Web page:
The Christmas card you didn’t get from me

I haven’t sent Christmas cards in years. I feel bad about it. But only a little.

Receiving cards is always a pleasure, but sending them had become a chore. It had become One More Thing To Do at a very busy time of year. On top of working full time and raising my sons, I also always hosted our big family Christmas celebration. Family drove in from points distant and stayed with us, usually for several days. That meant cleaning and decorating, buying gifts, planning meals, and cooking for everyone. It was a lot of work for this single dad, but it was worth it for the joy my family experienced while we were together.

My 2010 holiday season was especially crazy for reasons I no longer remember. At two weeks before Christmas I had not yet found time to buy cards, let alone write in them and send them. And I didn’t know where time was going to come from to make it happen. I chuckle at it now, but I was feeling serious stress about it. I didn’t want to let friends and family down!

If I could make the job take less time, I reasoned, maybe I could still squeeze it in. I decided to try making Christmas postcard with a preprinted message. All I’d have to do is address, stamp, and send them. So I put my camera on a tripod, gathered my sons in front of the tree, made the shot, brought it into my computer, added the caption, and sent the card off to be printed. It took all of 30 minutes. It wasn’t the greatest family photo ever, but it would work well enough. Here it is:


And then the printer screwed them up. Every last one of them came back with the caption cut off. By then it was just days before Christmas and I had no more time to mess with it. Defeated, I got my money back — and sent no cards that year.

The world didn’t end. Christmas was still merry!

And I’ve not mailed a single Christmas card since. If you send me one, I’ll send you a nice note in the new year. Because life has calmed down by then, and I have time.


12 responses to “The Christmas card you didn’t get from me”

  1. J P Cavanaugh Avatar

    I’m right there with you. It would seem that life should have slowed down by now, but no.

    I always felt bad sending cards that did not have a personal note written inside, which of course doubled or tripled the time involved.

    We actually sent cards 2 or 3 years ago, for the first time in years. It seems to have been an isolated incident.

    1. Jim Grey Avatar

      I always wanted to write a personal note inside too. But I gave that up probably about the time I moved to Indy, in the mid 90s. It’s just too much to do.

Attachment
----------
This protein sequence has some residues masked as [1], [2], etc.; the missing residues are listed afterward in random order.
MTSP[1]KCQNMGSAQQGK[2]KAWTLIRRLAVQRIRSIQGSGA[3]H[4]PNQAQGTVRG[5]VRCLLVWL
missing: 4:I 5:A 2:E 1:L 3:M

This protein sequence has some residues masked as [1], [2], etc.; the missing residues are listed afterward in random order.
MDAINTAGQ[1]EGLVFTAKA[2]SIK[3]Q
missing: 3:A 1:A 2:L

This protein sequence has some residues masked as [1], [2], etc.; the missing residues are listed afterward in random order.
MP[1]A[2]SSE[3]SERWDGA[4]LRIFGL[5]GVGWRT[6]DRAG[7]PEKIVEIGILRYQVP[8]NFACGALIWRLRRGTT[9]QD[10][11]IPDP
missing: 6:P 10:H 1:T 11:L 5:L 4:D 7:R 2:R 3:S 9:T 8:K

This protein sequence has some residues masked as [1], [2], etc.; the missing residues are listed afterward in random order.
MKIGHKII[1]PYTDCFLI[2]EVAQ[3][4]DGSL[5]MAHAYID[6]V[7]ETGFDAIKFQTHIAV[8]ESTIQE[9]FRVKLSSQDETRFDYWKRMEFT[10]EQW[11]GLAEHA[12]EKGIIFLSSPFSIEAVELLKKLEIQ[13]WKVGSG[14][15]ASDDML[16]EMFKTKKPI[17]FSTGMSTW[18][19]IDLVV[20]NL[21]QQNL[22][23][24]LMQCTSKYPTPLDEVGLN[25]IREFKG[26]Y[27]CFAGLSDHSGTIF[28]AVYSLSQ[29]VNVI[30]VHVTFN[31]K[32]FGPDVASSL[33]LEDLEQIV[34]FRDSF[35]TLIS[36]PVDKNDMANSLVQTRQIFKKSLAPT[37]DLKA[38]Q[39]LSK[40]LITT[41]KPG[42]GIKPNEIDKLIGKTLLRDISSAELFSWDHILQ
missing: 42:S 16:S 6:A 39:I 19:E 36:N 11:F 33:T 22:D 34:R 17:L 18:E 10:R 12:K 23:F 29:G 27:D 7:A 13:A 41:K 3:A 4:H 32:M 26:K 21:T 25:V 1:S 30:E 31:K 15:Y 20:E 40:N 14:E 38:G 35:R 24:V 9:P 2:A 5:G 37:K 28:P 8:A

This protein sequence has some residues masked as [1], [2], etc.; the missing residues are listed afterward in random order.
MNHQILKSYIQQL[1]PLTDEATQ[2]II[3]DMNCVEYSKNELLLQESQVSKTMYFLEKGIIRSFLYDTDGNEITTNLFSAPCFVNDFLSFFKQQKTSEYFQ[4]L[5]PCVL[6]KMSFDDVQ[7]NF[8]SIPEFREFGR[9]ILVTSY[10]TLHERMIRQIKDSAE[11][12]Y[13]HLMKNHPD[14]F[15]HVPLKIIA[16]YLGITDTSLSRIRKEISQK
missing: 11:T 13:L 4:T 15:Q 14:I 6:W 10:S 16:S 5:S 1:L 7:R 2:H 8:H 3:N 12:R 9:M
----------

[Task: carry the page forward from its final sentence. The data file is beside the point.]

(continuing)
2. Jason Shafer Avatar
    Jason Shafer

    You aren’t alone in not sending them. Yesterday my wife joked that of the Christmas cards we’ve received, only two were from people and not some business entity. It’s been six or seven years since we sent any.

    Besides, the postal service is overloaded this time of year; you’re being considerate by not making their load heavier.

    1. Jim Grey Avatar

      Since I stopped sending them, the number I’ve received has dwindled heavily. Seems like this is very much a reciprocal affair!

  3. DougD Avatar

    We have a deal at our house. My wife handles the Christmas cards, and if she’s too busy I write a year end update/apology letter and we email it.
    I think this is another year with no cards.. Either way I don’t stress about it.

    In the home stretch! Happy Christmas!!

    1. Jim Grey Avatar

      Seems equitable! Merry Christmas to you!

  4. SilverFox Avatar

    I was never a big card sender and always gave out standard shop cards to just a few people. But the last few years I have moved into what I regard as the American tradition of taking a Christmas photo and that being the card we send as a couple. It has actually been fun working out the shot and making it work keeping it fun too.

    1. Jim Grey Avatar

      I’ll bet! Several of Margaret’s brothers and sisters do some version of this and it’s fun to get those cards.

  5. bodegabayf2 Avatar

    I have a friend who, once a year, pulls out his old manual typewriter and sends a Christmas letter to each person on his list. One page, double-spaced with Xs over mistakes. I don’t know how many people are on his list but I admire his annual effort.

    1. Jim Grey Avatar

      Wow! That sounds awesome. I used to have a late 50s Royal Aristocrat typewriter – that would be wonderful to use for such a thing.

  6. Heide Avatar

    Pity the printer screwed up on that caption, Jim — because the photo is adorable! But I suppose Christmas cards are becoming less important as we share more of our lives (and adorable photos) on social media these days. Makes for a less cluttered mantel too. :) Well, although my wishes are expressed in pixels rather than paper, they’re still sincere: merry Christmas to you and yours!

    1. Jim Grey Avatar

      Thanks Heide! I thought the photo looked kind of posed and rushed, but then, that’s often how we lived our lives back then. Merry Christmas to you and yours as well!

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